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Founded: 1758
Category: Palaces, manors and town halls in United States


4.7/5 (based on Google user reviews)

User Reviews

JoJo Quidric (2 years ago)
We visited George Washington's Mansion last weekend at Mount Vernon, VA. We had a great time. It's a must see and good for all ages. The mansion and location itself is well preserved and maintained. I love how the tour guides are knowledgeable about the historic place, they are friendly too and answers your questions well. Don't forget to stop by the museum too, they have a lot of interesting historic items that they use back in the days. And good information about The Washington. If ever you got hungry, they have a restaurant right before the entrance that you can also try, or the food court upon exiting the museum. They also have a souvenir shop upon exiting the museum. Overall, We had a great experience.
Denise (2 years ago)
Absolutely GORGEOUS location. There's a whole lot to see here, and the history is very fascinating as well. Seeing as I'm not a big history fan, that's saying a whole lot. I came here with a school group and we only had a few hours to tour. I would say if you want to see everything, you'll probably need more like 3+ hours. The grounds are expansive, there's a great museum area to go through in the visor center, and a large shop as well as a place to get quick food. I believe there is a sit down restaurant on site too. Even if you don't love history, it's well worth a stop to tour. Especially loved the piper/drummer who was walking around and engaging the crowd. We had a student drummer with us, and he had the student play a simple beat on the drum while he played the pipe. Very entertaining, got the kids interested, and all the tour guides were eager to answer questions. Going to go back at some point with the rest of my family so we can see everything.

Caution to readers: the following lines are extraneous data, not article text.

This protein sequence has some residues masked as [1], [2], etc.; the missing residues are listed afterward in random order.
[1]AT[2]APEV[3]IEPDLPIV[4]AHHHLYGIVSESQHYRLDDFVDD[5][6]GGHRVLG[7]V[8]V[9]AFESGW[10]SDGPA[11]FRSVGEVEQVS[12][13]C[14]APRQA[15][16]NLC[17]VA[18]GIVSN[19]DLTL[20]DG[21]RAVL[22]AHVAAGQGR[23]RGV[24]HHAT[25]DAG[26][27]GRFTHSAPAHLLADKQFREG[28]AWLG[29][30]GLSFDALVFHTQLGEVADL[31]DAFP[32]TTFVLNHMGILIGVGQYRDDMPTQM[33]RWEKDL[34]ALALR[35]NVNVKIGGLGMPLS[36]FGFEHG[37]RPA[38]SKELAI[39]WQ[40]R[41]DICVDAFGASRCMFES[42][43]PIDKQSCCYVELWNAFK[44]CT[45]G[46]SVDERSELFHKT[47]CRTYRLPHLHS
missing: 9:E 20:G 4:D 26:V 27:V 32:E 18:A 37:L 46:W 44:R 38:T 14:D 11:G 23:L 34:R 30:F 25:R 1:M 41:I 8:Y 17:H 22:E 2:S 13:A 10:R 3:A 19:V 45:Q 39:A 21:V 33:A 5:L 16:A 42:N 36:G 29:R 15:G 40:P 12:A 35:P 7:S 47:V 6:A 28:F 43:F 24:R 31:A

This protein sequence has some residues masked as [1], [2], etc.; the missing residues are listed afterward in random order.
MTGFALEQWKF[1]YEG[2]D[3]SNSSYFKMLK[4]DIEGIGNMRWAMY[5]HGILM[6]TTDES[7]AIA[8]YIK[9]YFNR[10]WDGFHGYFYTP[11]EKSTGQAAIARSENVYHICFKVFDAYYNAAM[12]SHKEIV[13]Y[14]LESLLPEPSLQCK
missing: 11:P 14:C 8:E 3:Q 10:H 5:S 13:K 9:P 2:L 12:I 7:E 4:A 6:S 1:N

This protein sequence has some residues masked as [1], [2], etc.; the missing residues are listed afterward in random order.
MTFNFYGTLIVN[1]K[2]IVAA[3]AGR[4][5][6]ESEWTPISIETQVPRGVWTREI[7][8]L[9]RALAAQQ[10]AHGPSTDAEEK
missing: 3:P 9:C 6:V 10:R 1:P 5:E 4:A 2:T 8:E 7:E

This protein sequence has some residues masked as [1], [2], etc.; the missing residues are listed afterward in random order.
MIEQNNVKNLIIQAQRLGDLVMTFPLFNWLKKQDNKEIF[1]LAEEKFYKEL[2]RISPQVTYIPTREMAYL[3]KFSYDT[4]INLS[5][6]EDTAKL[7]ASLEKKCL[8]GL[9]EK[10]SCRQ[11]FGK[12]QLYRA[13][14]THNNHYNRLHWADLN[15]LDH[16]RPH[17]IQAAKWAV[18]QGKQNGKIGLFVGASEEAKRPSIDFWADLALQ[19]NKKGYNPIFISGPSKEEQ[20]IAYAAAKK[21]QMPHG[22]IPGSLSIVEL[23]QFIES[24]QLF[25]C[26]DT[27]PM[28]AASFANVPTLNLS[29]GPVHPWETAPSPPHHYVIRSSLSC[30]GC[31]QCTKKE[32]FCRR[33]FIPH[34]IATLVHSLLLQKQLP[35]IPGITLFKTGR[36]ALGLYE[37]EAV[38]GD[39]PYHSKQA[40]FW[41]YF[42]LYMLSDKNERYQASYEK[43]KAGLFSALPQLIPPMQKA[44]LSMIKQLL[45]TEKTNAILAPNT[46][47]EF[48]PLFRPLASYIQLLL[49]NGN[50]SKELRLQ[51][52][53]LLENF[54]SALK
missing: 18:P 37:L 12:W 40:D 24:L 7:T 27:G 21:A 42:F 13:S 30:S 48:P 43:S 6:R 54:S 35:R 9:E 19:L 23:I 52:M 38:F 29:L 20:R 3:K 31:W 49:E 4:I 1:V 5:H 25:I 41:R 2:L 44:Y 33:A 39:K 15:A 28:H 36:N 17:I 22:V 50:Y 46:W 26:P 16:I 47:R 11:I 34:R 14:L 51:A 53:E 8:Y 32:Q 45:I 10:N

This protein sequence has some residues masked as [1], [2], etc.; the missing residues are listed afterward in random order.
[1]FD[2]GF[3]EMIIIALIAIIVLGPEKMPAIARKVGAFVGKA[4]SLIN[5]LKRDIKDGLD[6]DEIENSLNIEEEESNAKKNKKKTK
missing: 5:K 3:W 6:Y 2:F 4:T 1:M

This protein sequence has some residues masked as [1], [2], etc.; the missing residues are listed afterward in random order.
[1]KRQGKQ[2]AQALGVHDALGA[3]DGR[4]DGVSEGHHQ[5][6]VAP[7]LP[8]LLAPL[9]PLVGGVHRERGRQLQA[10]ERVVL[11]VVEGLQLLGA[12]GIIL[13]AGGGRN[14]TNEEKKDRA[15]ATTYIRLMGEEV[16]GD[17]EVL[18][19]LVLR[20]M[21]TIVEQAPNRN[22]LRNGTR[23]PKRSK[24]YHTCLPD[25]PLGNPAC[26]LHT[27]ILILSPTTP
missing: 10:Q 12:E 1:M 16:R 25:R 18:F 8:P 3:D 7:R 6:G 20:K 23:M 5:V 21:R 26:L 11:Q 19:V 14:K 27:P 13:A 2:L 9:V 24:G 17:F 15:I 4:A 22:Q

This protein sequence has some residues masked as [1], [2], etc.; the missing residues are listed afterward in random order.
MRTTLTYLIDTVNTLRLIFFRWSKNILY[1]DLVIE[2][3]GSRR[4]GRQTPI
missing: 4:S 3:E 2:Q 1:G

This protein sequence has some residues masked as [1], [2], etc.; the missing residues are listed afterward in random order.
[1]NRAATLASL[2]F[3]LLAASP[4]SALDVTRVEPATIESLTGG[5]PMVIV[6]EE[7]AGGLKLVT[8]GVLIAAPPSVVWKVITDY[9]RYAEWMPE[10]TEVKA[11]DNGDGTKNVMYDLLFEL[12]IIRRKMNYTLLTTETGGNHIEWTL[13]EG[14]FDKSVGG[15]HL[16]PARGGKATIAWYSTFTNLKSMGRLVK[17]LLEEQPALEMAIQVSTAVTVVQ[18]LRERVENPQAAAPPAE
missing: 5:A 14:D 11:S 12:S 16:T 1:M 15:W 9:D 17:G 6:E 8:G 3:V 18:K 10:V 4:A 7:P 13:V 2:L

NANCY T (3 years ago)
Beautiful! An amazing place to visit. So much to see. The quality of the exhibits, site maintenance, tour guide discourse, and supplemental buildings are excellent. The historic buildings take you right back in time. Huge estate...plan to walk a lot. Highly recommend visiting here once for sure, and again more times to see and do everything.
Dan Apodaca (3 years ago)
The grounds and arboretum are spectacular! The layout of the entire property is very amazing. It makes you realize and appreciate how disciplined and efficient people used to be. Our modern society has lost all that due to conveniences afforded to us via technology. But, alas, I digress. The wharf and lowers gardens are nice. I can just imagine how spectacular this place was in the 1700's! Put this on your trip itinerary. You won't be disappointed.
Sue Wood (3 years ago)
This was an amazing experience! By far the best historical site I’ve visited! The tour of the grounds and the mansion were extremely well done! Very organized and informative! The museum/education center was phenomenal. So interactive! Loved every minute! Worth every penny of the ticket price!